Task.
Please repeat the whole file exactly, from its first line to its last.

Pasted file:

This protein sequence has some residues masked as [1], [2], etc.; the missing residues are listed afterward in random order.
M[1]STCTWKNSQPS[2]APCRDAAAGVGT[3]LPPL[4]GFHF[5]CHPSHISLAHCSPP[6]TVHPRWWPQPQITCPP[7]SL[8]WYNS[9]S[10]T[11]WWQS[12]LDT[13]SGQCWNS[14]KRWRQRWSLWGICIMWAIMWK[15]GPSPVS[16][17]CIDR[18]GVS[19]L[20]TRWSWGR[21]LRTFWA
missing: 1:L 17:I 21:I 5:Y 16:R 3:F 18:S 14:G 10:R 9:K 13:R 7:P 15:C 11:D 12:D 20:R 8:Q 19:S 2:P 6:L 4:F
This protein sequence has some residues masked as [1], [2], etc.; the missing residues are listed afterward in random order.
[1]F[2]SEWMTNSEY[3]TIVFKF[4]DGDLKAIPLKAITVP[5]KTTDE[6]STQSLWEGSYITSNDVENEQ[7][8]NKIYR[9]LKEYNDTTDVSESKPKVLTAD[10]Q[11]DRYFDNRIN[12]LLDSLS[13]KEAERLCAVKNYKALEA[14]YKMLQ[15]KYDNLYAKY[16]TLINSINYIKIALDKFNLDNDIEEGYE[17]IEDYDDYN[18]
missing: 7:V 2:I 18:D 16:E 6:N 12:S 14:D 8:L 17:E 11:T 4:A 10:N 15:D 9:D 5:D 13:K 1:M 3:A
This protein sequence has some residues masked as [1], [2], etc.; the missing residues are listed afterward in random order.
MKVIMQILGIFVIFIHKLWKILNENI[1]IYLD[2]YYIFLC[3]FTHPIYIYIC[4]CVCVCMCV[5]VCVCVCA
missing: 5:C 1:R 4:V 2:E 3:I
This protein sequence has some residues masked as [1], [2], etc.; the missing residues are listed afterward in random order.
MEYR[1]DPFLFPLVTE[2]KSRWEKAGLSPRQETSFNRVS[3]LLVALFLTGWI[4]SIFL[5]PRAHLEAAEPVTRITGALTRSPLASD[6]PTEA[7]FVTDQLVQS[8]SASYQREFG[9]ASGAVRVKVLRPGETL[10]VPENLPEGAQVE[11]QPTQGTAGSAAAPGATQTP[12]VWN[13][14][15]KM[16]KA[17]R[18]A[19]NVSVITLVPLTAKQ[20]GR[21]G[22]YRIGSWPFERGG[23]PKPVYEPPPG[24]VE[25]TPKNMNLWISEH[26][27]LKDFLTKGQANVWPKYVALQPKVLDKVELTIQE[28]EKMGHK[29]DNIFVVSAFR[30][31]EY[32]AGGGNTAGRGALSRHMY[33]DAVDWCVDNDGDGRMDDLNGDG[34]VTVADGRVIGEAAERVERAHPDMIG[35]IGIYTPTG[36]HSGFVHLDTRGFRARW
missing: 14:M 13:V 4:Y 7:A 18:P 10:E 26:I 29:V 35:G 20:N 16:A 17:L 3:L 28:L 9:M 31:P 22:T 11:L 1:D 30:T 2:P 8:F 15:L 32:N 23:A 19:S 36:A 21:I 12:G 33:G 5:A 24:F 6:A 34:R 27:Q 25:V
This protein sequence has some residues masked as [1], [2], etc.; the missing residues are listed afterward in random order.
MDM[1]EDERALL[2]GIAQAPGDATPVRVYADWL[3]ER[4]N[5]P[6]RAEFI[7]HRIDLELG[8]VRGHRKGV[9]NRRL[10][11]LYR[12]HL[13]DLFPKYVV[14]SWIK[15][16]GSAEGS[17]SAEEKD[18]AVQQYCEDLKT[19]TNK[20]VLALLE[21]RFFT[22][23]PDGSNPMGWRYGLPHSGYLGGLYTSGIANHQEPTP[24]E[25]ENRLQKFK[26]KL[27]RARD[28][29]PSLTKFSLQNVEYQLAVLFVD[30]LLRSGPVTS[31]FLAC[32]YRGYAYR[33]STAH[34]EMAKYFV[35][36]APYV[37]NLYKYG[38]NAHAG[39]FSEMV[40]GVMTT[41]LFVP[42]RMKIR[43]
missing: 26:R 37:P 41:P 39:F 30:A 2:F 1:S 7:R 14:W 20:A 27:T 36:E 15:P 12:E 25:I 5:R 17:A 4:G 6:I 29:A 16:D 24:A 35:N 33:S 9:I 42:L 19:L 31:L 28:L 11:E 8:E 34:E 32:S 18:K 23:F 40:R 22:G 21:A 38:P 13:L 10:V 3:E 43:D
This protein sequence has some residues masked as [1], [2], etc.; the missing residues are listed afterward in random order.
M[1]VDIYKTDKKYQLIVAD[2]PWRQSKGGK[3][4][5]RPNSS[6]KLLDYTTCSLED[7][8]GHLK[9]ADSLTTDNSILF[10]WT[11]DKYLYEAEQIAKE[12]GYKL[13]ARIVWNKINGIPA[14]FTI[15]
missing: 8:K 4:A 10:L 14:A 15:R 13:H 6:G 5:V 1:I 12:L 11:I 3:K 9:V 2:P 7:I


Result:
This protein sequence has some residues masked as [1], [2], etc.; the missing residues are listed afterward in random order.
M[1]STCTWKNSQPS[2]APCRDAAAGVGT[3]LPPL[4]GFHF[5]CHPSHISLAHCSPP[6]TVHPRWWPQPQITCPP[7]SL[8]WYNS[9]S[10]T[11]WWQS[12]LDT[13]SGQCWNS[14]KRWRQRWSLWGICIMWAIMWK[15]GPSPVS[16][17]CIDR[18]GVS[19]L[20]TRWSWGR[21]LRTFWA
missing: 1:L 17:I 21:I 5:Y 16:R 3:F 18:S 14:G 10:R 9:K 13:R 7:P 15:C 11:D 12:D 20:R 8:Q 19:S 2:P 6:L 4:F
This protein sequence has some residues masked as [1], [2], etc.; the missing residues are listed afterward in random order.
[1]F[2]SEWMTNSEY[3]TIVFKF[4]DGDLKAIPLKAITVP[5]KTTDE[6]STQSLWEGSYITSNDVENEQ[7][8]NKIYR[9]LKEYNDTTDVSESKPKVLTAD[10]Q[11]DRYFDNRIN[12]LLDSLS[13]KEAERLCAVKNYKALEA[14]YKMLQ[15]KYDNLYAKY[16]TLINSINYIKIALDKFNLDNDIEEGYE[17]IEDYDDYN[18]
missing: 7:V 2:I 18:D 16:E 6:N 12:S 14:D 8:L 17:E 11:T 4:A 10:N 15:D 9:D 5:D 13:K 1:M 3:A
This protein sequence has some residues masked as [1], [2], etc.; the missing residues are listed afterward in random order.
MKVIMQILGIFVIFIHKLWKILNENI[1]IYLD[2]YYIFLC[3]FTHPIYIYIC[4]CVCVCMCV[5]VCVCVCA
missing: 5:C 1:R 4:V 2:E 3:I
This protein sequence has some residues masked as [1], [2], etc.; the missing residues are listed afterward in random order.
MEYR[1]DPFLFPLVTE[2]KSRWEKAGLSPRQETSFNRVS[3]LLVALFLTGWI[4]SIFL[5]PRAHLEAAEPVTRITGALTRSPLASD[6]PTEA[7]FVTDQLVQS[8]SASYQREFG[9]ASGAVRVKVLRPGETL[10]VPENLPEGAQVE[11]QPTQGTAGSAAAPGATQTP[12]VWN[13][14][15]KM[16]KA[17]R[18]A[19]NVSVITLVPLTAKQ[20]GR[21]G[22]YRIGSWPFERGG[23]PKPVYEPPPG[24]VE[25]TPKNMNLWISEH[26][27]LKDFLTKGQANVWPKYVALQPKVLDKVELTIQE[28]EKMGHK[29]DNIFVVSAFR[30][31]EY[32]AGGGNTAGRGALSRHMY[33]DAVDWCVDNDGDGRMDDLNGDG[34]VTVADGRVIGEAAERVERAHPDMIG[35]IGIYTPTG[36]HSGFVHLDTRGFRARW
missing: 14:M 13:V 4:Y 7:A 18:P 10:E 26:I 29:V 35:G 20:N 16:A 17:L 3:L 28:L 9:M 31:P 22:T 11:L 1:D 30:T 2:P 8:F 15:L 32:N 23:A 19:S 36:A 21:I 12:G 33:G 5:A 24:F 6:A 34:R 27:Q 25:V
This protein sequence has some residues masked as [1], [2], etc.; the missing residues are listed afterward in random order.
MDM[1]EDERALL[2]GIAQAPGDATPVRVYADWL[3]ER[4]N[5]P[6]RAEFI[7]HRIDLELG[8]VRGHRKGV[9]NRRL[10][11]LYR[12]HL[13]DLFPKYVV[14]SWIK[15][16]GSAEGS[17]SAEEKD[18]AVQQYCEDLKT[19]TNK[20]VLALLE[21]RFFT[22][23]PDGSNPMGWRYGLPHSGYLGGLYTSGIANHQEPTP[24]E[25]ENRLQKFK[26]KL[27]RARD[28][29]PSLTKFSLQNVEYQLAVLFVD[30]LLRSGPVTS[31]FLAC[32]YRGYAYR[33]STAH[34]EMAKYFV[35][36]APYV[37]NLYKYG[38]NAHAG[39]FSEMV[40]GVMTT[41]LFVP[42]RMKIR[43]
missing: 26:R 37:P 41:P 39:F 30:A 2:F 1:S 7:R 14:W 20:A 27:T 36:E 15:P 12:E 25:I 5:R 17:A 4:G 6:I 29:A 16:D 24:A 35:N 33:S 9:I 42:L 19:L 31:L 28:L 11:E 8:E 34:E 32:S 18:K 23:F 40:R 22:G 21:A 38:P 13:L 10:V 3:E 43:D
This protein sequence has some residues masked as [1], [2], etc.; the missing residues are listed afterward in random order.
M[1]VDIYKTDKKYQLIVAD[2]PWRQSKGGK[3][4][5]RPNSS[6]KLLDYTTCSLED[7][8]GHLK[9]ADSLTTDNSILF[10]WT[11]DKYLYEAEQIAKE[12]GYKL[13]ARIVWNKINGIPA[14]FTI[15]
missing: 8:K 4:A 10:L 14:A 15:R 13:H 6:G 5:V 1:I 12:L 11:I 3:K 9:V 2:P 7:I